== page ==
The school will likely cover the new personnel costs with revenue from public school districts, since federal relief funds are meant to be used for one-time expenses and programs.
Hayden said PA Cyber intends to use all of its stimulus money in strict compliance with federal guidelines. And he expects there will be no shortage of initiatives that fall within its purview.
PA Cyber has a sizable population of students who don’t have stable housing, Hayden said, and administrators are preparing for their ranks to grow if federal eviction protections expire this year.
The school has provided those students with cell phones and other equipment to ensure they have stable access to their learning materials.
Hayden said educators are also preparing summer curriculum, which aims to prevent learning loss – a need he said could be particularly acute following a year that brought unemployment, illness and death to students’ homes.
“We’ve been consistent with our reaching, that doesn’t mean students’ home lives have been [consistent],” Hayden said. “We’re here teaching, but that doesn’t mean learning is as good as we would like it to be.”
Commonwealth Charter Academy, which is slated to receive $24 million under the most recent stimulus package, also said it would spend the cash according to federal law, though a spokesperson didn’t respond to follow-up questions about specific expenditures. Agora Cyber School did not respond to a request for comment.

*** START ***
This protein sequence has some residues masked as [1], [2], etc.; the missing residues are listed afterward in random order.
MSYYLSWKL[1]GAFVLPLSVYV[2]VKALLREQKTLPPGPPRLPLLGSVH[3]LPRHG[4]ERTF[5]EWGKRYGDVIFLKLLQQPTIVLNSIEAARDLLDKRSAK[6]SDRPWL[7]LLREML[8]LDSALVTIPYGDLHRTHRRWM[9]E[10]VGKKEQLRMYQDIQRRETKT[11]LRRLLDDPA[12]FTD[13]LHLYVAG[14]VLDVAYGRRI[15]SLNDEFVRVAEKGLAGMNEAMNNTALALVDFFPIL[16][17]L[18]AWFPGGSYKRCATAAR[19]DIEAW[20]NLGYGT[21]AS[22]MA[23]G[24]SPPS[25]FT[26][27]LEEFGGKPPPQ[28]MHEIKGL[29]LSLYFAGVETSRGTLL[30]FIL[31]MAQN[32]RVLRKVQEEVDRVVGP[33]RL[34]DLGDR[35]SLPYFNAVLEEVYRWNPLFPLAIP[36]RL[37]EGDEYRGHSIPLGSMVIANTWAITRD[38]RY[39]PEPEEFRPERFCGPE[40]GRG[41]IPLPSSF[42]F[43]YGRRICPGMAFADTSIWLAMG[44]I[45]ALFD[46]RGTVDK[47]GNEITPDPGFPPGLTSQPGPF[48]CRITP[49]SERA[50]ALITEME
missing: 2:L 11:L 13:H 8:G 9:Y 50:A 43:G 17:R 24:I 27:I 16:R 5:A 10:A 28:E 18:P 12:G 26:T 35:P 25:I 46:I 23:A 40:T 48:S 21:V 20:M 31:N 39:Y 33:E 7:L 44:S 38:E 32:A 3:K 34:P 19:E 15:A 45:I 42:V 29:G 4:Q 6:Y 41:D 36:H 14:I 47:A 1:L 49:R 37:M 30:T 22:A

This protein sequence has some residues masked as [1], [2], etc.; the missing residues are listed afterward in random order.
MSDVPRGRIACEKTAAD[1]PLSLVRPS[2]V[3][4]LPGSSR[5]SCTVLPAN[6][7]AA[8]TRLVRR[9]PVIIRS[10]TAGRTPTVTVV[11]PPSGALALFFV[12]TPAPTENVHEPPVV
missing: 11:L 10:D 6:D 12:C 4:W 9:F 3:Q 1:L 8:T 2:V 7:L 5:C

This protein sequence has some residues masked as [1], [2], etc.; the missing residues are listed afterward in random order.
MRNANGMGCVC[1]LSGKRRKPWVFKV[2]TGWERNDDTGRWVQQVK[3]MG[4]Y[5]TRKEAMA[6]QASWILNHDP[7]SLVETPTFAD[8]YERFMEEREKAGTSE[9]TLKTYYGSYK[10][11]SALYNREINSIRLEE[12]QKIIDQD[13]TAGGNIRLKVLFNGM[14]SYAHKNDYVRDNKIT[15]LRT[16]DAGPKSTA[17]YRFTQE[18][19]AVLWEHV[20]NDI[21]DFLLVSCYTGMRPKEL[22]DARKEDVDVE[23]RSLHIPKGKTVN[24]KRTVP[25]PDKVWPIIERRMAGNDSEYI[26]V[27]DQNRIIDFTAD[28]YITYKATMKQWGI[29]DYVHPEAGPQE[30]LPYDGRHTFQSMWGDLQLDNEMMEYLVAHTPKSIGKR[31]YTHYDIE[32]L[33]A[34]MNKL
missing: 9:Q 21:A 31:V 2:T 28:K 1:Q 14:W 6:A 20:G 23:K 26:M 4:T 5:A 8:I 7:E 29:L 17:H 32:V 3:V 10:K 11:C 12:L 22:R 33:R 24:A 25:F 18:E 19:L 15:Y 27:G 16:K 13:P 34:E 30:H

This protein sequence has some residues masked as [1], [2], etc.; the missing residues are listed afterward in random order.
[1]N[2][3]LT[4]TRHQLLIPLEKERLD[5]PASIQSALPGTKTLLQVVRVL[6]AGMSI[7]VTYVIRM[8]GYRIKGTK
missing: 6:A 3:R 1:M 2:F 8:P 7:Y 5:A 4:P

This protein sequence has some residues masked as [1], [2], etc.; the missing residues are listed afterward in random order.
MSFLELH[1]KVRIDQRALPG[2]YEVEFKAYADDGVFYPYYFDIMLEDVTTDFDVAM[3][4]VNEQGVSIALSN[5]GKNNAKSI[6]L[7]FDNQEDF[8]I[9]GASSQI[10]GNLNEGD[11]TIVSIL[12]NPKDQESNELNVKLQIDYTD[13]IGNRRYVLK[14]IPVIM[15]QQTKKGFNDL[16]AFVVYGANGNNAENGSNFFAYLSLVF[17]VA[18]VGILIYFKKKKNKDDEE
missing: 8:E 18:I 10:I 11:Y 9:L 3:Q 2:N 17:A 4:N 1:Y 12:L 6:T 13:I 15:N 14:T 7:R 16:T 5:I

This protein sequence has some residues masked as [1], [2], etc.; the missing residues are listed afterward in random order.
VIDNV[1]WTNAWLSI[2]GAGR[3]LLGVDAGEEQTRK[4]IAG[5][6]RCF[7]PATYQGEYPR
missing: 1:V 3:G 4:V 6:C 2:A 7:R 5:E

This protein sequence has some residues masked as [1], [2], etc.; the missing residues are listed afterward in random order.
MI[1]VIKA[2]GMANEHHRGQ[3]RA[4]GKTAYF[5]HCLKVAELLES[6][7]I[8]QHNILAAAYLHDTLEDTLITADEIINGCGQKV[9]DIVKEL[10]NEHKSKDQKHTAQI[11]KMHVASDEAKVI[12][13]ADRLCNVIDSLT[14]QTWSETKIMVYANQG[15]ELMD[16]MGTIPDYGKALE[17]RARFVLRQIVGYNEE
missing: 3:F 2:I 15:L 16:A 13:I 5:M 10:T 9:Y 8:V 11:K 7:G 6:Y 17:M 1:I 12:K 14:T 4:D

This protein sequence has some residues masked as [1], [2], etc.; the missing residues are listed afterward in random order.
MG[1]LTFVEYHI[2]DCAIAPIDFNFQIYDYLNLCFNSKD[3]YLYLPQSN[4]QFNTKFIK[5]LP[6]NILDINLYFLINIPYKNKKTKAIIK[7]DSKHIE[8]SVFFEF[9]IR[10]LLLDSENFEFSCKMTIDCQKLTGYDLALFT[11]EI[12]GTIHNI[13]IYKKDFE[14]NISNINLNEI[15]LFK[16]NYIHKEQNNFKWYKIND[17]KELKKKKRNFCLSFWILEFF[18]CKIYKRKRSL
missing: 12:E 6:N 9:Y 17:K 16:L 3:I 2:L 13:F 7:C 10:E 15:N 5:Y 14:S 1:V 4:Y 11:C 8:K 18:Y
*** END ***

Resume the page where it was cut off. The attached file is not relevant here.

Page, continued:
Hayden still admits that cyber charter schools have been blessed with good fortune this year. His school was already projecting a surplus when it set its budget last June. He says it’s typical for his school to end the year with a cushion, but expects that this year’s surplus will be bigger than in the past.
“Can I say that every dollar we’ve received in additional revenue has been needed for expenses?” Hayden said. “No, it has not.”
A ‘silver lining’?
Cyber school proponents and their critics agree on at least two things right now: that the pandemic is going to entrench remote learning in Pennsylvania, and that it will soon become much easier to assess the true cost of virtual education.
Some students who sought refuge in cyber charters schools this year may return to their public schools if they reopen this fall. Whether that will translate into big enrollment fluctuations next year is “the biggest crystal ball question that cyber schools are dealing with right now,” Hayden said.
But public school advocates such as Spicka think that pupils across the state will expect some degree of remote education, even if they stay enrolled in a district school.
Hundreds of Pennsylvania school districts were offering remote learning options before the pandemic shuttered schools last year. Many more spun up online academies at the start of the current school year, hoping they could compete with cyber charters and keep students – and their attendant tuition dollars – in their district.
Public school officials have long said that they can offer online instruction more cheaply than their cyber charter competitors.
A 2018 analysis by the Pennsylvania Association of School Administrators found that district-run cyber schools could educate students for an average of $5,000 per year – roughly half what it costs for them to send a child to a cyber charter school. That study didn’t evaluate their academic outcomes for students.
Charter critics such as DeJarnatt argue that cyber charter schools inflate the cost of educating children online.